When you first take a photograph, whether that’s digitally or with film, that is the beginning of the photograph’s life. From that point, you can choose to edit it whichever way you want. You can increase the shadows to give it a darker edge, or push the brightness up so that the colours really pop.
The key is subtlety, and knowing when to stop. Many photographers are guilty of editing photographs beyond recognition, so it’s all about choosing the right editing platforms and doing it tastefully. You have to enhance the photo’s best qualities without changing too much of the original end product. It’s a difficult balance to reach.
If you want to learn how to edit photos properly, like a professional, then continue reading.
Best photo editing software for photographers
We’ll start with the software. Here are the best software programs you should get if you want to edit professionally. Optimising your photos for the web comes with its own challenges, but we like to think that the following platforms make it as easy as possible.
Adobe Lightroom has always been popular with photographers because it’s just so easy. Lightroom is perfect for photographers who think that Photoshop is too complicated. It steers clear of confusing jargon and gives clear guidance (and even has tutorial videos) to its users.
It also has a bunch of different features, including:
- Device support
- Fixing/blurring tools
- Brush/gradient adjustments
- Camera and lens correction
- Face detection
- Customisable sliders
But of course, we can’t talk about photo editing software without giving Adobe Photoshop at least an honorable mention. This is the software package which most photographers will have started out with. It’s also favoured among illustrators, artists, and designers. It’s a creative weapon!
If you’re looking for more basic editing features, Lightroom is probably your best bet. If you’re wanting to go really in-depth however, then Photoshop is perfect. It’s for professionals, and has a significant learning curve to it if you’re relatively new to photography and editing.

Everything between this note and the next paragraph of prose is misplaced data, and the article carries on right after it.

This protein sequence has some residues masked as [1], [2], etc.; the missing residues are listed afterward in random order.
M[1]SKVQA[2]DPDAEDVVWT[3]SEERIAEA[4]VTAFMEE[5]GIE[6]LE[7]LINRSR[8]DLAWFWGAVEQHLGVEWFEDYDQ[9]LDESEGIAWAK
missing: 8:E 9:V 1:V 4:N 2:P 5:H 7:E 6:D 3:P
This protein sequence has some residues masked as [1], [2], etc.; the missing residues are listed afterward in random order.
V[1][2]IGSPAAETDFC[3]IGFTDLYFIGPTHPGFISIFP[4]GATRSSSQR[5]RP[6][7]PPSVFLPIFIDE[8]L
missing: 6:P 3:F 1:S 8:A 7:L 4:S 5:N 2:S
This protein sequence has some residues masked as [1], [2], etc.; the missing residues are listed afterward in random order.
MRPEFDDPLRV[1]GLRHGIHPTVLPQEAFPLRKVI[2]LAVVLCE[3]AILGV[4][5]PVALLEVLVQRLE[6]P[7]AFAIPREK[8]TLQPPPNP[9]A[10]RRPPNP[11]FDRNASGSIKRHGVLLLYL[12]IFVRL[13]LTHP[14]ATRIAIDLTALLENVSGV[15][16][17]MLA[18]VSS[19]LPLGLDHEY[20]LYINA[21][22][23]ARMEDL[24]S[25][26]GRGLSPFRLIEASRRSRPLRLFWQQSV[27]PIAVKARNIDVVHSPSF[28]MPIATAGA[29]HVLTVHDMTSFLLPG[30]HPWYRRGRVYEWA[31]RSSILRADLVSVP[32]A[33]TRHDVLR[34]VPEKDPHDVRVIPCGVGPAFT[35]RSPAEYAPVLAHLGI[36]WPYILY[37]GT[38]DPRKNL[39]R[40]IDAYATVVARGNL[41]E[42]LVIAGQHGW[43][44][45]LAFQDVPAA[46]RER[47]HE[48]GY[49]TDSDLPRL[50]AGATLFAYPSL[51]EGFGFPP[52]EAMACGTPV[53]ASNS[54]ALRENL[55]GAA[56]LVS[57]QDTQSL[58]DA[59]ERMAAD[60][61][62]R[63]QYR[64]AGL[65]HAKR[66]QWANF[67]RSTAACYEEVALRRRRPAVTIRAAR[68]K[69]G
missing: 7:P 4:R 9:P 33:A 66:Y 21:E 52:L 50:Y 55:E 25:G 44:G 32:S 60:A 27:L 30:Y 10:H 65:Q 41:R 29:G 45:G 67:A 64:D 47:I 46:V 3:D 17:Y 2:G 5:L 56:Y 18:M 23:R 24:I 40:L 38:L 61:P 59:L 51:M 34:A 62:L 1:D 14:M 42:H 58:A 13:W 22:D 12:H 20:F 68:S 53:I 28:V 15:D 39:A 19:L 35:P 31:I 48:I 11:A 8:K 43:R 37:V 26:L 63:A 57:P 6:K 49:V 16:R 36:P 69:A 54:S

Its features include:
- Sophisticated multi-layer editing
- 3D design functionality
- A wide range of filters
- Expert retouching service
- In-built tutorials
- Adobe’s Creative Cloud Plan gives you both Lightroom and Photoshop – the best of both worlds!
Corel PaintShop Pro
An underdog in our software selection, the Corel PaintShop Pro package is a great online option that is accessible, easy to understand, and simple. To many hardened professionals it may seem a little elementary, but if you’re just starting out (or you’re at intermediate level) then you can’t really go wrong with PaintShop Pro.
There’s also an impressive selection of filters to play around with, and the platform is perfect for students of photography who want to experiment a bit.
The package includes the following:
- AI powered features
- Easy user experience
- Helpful tutorials
- Simple menu navigation
Don’t be put off by the strange name, Gimp is an up-and-coming editing package that has many of the best features of paid packages but comes without a price-tag. That’s right, it’s free! For a free tool, Gimp does everything from retouching and enhancement to filtering and competition, making it a formidable contender in our list.
For photographers looking for entry-level editing packages, Gimp is up there with the best. It works seamlessly on multiple devices, as well as Windows, Mac and Linux operating systems.
Here are some of the features you’ll get with Gimp:
- Digital retouching
- Easy and helpful file management tools
- Easy to use menu
- Great vignette feature
- Support for other plugins
But how do I edit photos like a real pro?
Now that you have an idea of which editing programs you’d like, we’re going to run through some of our tips and tricks for editing photographs, and what some of the terms mean.